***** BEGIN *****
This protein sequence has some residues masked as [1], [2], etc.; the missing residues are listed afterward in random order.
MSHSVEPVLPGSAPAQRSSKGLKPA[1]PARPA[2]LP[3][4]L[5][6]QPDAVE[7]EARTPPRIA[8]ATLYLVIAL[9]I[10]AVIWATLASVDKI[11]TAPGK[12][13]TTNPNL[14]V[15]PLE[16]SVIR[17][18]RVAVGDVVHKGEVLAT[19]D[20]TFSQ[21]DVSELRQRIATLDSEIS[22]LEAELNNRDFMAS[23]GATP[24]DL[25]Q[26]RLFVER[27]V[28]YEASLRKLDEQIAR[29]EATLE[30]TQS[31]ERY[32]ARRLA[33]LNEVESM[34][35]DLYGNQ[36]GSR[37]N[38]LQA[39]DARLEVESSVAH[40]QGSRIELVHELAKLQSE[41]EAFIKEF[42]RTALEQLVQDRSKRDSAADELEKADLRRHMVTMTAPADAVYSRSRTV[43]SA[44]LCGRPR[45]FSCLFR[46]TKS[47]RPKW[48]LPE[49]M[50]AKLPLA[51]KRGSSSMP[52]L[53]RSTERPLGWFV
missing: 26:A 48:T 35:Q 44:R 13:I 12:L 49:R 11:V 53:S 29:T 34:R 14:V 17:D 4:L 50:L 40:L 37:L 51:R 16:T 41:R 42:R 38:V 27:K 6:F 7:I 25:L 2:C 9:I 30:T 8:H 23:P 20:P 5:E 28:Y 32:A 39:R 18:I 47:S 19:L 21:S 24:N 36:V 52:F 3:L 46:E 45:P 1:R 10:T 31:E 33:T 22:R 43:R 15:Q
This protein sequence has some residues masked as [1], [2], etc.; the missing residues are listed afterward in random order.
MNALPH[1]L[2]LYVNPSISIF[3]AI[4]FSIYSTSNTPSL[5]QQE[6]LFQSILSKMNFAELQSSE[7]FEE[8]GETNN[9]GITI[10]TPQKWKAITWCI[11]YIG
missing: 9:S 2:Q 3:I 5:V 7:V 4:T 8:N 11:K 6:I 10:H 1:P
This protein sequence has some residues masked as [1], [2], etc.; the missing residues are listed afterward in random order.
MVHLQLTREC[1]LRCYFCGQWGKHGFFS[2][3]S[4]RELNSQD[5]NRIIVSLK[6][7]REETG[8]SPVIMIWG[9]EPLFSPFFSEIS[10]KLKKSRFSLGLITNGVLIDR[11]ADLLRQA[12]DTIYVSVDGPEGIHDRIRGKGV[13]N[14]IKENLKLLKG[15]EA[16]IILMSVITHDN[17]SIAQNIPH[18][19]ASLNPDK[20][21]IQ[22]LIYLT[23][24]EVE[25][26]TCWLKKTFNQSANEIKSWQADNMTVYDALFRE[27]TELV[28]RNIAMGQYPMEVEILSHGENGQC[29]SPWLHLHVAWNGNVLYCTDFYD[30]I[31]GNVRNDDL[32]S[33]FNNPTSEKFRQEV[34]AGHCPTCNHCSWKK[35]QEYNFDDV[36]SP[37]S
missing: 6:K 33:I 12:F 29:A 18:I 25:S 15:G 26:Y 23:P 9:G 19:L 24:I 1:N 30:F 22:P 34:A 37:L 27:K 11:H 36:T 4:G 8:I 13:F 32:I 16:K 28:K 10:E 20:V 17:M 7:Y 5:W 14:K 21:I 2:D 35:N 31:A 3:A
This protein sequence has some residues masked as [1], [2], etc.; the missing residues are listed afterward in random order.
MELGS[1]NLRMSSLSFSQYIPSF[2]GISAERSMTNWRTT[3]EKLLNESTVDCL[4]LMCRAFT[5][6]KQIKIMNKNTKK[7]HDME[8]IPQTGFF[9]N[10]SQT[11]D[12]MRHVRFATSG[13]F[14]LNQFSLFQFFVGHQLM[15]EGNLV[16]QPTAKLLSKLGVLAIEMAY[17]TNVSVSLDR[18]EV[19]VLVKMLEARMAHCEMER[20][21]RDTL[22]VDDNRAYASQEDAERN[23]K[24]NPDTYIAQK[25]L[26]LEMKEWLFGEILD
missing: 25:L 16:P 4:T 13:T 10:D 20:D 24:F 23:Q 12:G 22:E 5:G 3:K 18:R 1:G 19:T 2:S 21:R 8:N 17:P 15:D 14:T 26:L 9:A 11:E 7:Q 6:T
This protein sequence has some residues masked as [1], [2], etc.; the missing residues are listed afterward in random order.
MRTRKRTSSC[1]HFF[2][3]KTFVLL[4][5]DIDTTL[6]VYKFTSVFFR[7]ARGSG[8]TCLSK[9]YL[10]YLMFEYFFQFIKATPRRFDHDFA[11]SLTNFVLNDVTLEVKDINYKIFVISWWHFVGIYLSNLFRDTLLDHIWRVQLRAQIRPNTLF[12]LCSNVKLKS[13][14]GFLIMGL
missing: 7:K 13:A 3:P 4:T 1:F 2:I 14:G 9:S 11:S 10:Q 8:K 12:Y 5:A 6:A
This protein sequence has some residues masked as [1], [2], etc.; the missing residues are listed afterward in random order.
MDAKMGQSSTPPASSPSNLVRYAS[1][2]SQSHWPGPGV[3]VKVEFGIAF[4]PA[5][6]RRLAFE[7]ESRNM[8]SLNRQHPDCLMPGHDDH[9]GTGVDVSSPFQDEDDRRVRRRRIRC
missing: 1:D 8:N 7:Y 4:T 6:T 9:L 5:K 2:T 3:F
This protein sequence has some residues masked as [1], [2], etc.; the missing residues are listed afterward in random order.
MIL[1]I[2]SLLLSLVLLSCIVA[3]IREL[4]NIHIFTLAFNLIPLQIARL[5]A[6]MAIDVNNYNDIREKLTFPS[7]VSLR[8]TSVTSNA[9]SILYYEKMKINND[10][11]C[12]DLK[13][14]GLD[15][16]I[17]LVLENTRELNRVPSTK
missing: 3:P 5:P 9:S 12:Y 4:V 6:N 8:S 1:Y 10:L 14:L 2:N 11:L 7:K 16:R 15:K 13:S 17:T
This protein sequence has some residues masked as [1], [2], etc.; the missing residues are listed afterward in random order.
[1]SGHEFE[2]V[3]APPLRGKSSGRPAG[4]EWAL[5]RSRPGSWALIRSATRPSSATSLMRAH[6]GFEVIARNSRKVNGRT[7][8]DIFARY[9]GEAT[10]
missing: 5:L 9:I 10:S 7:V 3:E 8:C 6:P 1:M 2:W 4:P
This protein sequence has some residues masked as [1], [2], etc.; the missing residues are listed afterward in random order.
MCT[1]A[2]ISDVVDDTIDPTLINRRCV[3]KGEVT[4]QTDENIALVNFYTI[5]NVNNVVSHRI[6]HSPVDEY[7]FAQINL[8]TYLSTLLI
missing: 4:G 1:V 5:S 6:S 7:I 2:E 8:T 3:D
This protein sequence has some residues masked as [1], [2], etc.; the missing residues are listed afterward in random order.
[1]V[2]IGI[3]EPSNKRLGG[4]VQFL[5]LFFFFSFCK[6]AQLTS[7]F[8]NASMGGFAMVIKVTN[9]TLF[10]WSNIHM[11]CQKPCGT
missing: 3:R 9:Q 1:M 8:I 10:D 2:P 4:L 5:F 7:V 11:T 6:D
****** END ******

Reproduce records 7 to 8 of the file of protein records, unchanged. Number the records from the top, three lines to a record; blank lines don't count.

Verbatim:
This protein sequence has some residues masked as [1], [2], etc.; the missing residues are listed afterward in random order.
MIL[1]I[2]SLLLSLVLLSCIVA[3]IREL[4]NIHIFTLAFNLIPLQIARL[5]A[6]MAIDVNNYNDIREKLTFPS[7]VSLR[8]TSVTSNA[9]SILYYEKMKINND[10][11]C[12]DLK[13][14]GLD[15][16]I[17]LVLENTRELNRVPSTK
missing: 3:P 5:P 9:S 12:Y 4:V 6:N 8:S 1:Y 10:L 14:L 2:N 11:L 7:K 16:R 15:K 13:S 17:T
This protein sequence has some residues masked as [1], [2], etc.; the missing residues are listed afterward in random order.
[1]SGHEFE[2]V[3]APPLRGKSSGRPAG[4]EWAL[5]RSRPGSWALIRSATRPSSATSLMRAH[6]GFEVIARNSRKVNGRT[7][8]DIFARY[9]GEAT[10]
missing: 5:L 9:I 10:S 7:V 3:E 8:C 6:P 1:M 2:W 4:P